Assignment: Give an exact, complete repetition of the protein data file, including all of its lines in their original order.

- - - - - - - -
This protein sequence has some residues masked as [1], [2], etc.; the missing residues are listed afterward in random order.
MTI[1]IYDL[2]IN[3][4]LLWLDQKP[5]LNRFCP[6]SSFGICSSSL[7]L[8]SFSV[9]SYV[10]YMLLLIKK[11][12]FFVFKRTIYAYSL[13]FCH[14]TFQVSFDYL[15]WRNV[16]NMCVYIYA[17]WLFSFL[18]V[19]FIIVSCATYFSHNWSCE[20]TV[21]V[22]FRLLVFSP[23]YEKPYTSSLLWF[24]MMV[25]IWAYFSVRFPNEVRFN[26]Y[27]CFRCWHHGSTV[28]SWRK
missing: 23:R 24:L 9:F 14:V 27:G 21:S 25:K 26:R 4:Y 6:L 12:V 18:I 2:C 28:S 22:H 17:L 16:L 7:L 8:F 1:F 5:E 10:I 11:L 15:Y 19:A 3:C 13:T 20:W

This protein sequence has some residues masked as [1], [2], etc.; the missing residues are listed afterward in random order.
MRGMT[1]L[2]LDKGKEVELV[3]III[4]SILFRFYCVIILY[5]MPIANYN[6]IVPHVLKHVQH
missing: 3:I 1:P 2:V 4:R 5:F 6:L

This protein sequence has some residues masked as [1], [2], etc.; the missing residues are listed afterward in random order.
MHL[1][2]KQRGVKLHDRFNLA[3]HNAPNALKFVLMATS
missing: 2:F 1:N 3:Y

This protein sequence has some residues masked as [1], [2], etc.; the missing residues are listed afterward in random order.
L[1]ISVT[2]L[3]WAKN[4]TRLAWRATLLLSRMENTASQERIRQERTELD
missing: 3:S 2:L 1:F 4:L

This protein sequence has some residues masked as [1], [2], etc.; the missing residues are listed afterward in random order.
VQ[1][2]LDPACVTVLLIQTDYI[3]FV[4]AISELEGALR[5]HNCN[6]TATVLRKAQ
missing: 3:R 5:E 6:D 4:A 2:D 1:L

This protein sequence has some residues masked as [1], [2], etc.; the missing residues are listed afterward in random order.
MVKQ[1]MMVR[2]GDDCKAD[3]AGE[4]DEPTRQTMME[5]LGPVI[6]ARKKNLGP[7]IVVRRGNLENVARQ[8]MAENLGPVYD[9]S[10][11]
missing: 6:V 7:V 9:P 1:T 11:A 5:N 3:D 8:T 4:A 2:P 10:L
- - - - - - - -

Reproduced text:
This protein sequence has some residues masked as [1], [2], etc.; the missing residues are listed afterward in random order.
MTI[1]IYDL[2]IN[3][4]LLWLDQKP[5]LNRFCP[6]SSFGICSSSL[7]L[8]SFSV[9]SYV[10]YMLLLIKK[11][12]FFVFKRTIYAYSL[13]FCH[14]TFQVSFDYL[15]WRNV[16]NMCVYIYA[17]WLFSFL[18]V[19]FIIVSCATYFSHNWSCE[20]TV[21]V[22]FRLLVFSP[23]YEKPYTSSLLWF[24]MMV[25]IWAYFSVRFPNEVRFN[26]Y[27]CFRCWHHGSTV[28]SWRK
missing: 23:R 24:L 9:F 14:V 27:G 21:S 25:K 26:R 4:Y 6:L 12:V 18:I 2:C 28:S 22:H 17:L 16:L 7:L 8:F 1:F 5:E 10:I 11:L 15:Y 19:A 3:C 13:T 20:W

This protein sequence has some residues masked as [1], [2], etc.; the missing residues are listed afterward in random order.
MRGMT[1]L[2]LDKGKEVELV[3]III[4]SILFRFYCVIILY[5]MPIANYN[6]IVPHVLKHVQH
missing: 3:I 1:P 2:V 4:R 5:F 6:L

This protein sequence has some residues masked as [1], [2], etc.; the missing residues are listed afterward in random order.
MHL[1][2]KQRGVKLHDRFNLA[3]HNAPNALKFVLMATS
missing: 2:F 1:N 3:Y

This protein sequence has some residues masked as [1], [2], etc.; the missing residues are listed afterward in random order.
L[1]ISVT[2]L[3]WAKN[4]TRLAWRATLLLSRMENTASQERIRQERTELD
missing: 3:S 2:L 1:F 4:L

This protein sequence has some residues masked as [1], [2], etc.; the missing residues are listed afterward in random order.
VQ[1][2]LDPACVTVLLIQTDYI[3]FV[4]AISELEGALR[5]HNCN[6]TATVLRKAQ
missing: 3:R 5:E 6:D 4:A 2:D 1:L

This protein sequence has some residues masked as [1], [2], etc.; the missing residues are listed afterward in random order.
MVKQ[1]MMVR[2]GDDCKAD[3]AGE[4]DEPTRQTMME[5]LGPVI[6]ARKKNLGP[7]IVVRRGNLENVARQ[8]MAENLGPVYD[9]S[10][11]
missing: 6:V 7:V 9:P 1:T 11:A 5:N 3:D 8:T 4:A 2:P 10:L